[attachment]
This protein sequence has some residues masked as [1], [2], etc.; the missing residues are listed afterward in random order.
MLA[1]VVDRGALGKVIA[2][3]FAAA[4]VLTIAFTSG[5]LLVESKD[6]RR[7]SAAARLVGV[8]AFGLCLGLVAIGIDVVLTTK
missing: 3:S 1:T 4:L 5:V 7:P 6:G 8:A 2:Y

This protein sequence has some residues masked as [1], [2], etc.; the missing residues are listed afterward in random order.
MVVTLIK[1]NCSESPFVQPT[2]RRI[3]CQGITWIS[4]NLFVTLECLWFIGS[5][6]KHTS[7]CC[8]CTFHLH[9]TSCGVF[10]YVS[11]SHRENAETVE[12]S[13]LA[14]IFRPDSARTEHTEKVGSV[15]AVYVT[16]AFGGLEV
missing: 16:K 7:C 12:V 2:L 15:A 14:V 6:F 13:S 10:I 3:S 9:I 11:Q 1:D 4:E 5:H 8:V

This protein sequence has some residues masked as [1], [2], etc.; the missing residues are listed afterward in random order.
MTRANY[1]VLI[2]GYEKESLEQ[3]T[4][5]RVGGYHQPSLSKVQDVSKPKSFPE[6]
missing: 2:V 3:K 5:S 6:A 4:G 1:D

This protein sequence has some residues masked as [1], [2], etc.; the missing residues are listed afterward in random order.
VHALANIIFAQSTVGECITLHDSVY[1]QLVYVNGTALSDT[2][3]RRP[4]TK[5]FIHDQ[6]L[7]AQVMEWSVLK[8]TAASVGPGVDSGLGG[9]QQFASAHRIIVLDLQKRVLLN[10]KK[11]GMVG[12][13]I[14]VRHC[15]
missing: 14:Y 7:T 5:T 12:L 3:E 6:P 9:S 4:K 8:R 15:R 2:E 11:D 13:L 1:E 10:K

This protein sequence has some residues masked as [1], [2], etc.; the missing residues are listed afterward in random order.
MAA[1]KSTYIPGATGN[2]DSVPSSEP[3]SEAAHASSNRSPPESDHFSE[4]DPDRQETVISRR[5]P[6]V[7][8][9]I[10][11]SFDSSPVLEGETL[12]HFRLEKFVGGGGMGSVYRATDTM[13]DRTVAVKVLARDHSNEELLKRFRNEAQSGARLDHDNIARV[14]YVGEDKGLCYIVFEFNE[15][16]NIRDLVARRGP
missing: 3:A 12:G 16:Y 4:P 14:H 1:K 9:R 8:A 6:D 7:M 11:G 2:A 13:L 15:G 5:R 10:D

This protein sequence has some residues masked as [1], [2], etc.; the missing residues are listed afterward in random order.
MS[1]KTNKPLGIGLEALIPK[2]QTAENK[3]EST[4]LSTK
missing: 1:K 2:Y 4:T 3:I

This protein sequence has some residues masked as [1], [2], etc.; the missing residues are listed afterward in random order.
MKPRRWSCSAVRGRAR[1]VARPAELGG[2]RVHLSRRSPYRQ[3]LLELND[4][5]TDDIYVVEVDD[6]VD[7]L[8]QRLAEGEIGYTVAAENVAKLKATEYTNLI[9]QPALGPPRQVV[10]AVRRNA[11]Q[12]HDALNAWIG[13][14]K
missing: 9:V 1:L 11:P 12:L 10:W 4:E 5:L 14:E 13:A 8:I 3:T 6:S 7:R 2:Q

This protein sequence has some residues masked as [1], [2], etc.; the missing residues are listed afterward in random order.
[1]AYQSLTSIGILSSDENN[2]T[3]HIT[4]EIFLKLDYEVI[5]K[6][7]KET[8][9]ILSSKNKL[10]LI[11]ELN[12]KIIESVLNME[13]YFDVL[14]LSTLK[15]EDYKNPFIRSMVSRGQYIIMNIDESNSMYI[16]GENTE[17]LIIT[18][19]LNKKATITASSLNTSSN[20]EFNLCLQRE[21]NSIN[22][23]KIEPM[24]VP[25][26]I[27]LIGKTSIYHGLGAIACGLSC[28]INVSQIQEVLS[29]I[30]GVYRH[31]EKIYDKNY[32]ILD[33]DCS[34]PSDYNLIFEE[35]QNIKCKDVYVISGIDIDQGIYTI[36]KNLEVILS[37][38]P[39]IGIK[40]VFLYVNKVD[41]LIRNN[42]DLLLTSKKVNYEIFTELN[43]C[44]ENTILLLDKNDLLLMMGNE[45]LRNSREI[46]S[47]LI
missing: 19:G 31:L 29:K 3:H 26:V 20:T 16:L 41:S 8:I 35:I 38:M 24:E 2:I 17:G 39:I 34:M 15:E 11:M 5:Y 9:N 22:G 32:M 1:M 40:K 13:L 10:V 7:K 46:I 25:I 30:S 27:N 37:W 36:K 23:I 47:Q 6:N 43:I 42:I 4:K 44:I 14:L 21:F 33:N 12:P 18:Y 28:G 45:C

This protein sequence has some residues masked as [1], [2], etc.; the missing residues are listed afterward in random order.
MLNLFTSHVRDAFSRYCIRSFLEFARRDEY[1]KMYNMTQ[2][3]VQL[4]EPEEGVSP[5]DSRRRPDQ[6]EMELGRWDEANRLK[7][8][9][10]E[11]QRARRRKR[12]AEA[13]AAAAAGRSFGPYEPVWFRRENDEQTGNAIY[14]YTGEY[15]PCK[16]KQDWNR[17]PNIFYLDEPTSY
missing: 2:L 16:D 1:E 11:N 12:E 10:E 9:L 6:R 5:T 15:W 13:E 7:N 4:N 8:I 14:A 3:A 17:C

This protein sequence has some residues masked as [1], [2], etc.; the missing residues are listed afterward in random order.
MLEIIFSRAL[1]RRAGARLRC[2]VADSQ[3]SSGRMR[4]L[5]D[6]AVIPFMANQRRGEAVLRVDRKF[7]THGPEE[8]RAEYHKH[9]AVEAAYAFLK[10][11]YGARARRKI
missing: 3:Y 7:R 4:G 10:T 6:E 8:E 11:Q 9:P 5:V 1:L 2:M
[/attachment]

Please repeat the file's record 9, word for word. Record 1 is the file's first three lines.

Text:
This protein sequence has some residues masked as [1], [2], etc.; the missing residues are listed afterward in random order.
MLNLFTSHVRDAFSRYCIRSFLEFARRDEY[1]KMYNMTQ[2][3]VQL[4]EPEEGVSP[5]DSRRRPDQ[6]EMELGRWDEANRLK[7][8][9][10]E[11]QRARRRKR[12]AEA[13]AAAAAGRSFGPYEPVWFRRENDEQTGNAIY[14]YTGEY[15]PCK[16]KQDWNR[17]PNIFYLDEPTSY
missing: 2:L 16:D 1:E 11:N 12:E 10:E 9:L 6:R 5:T 15:W 13:E 7:N 4:N 8:I 14:A 3:A 17:C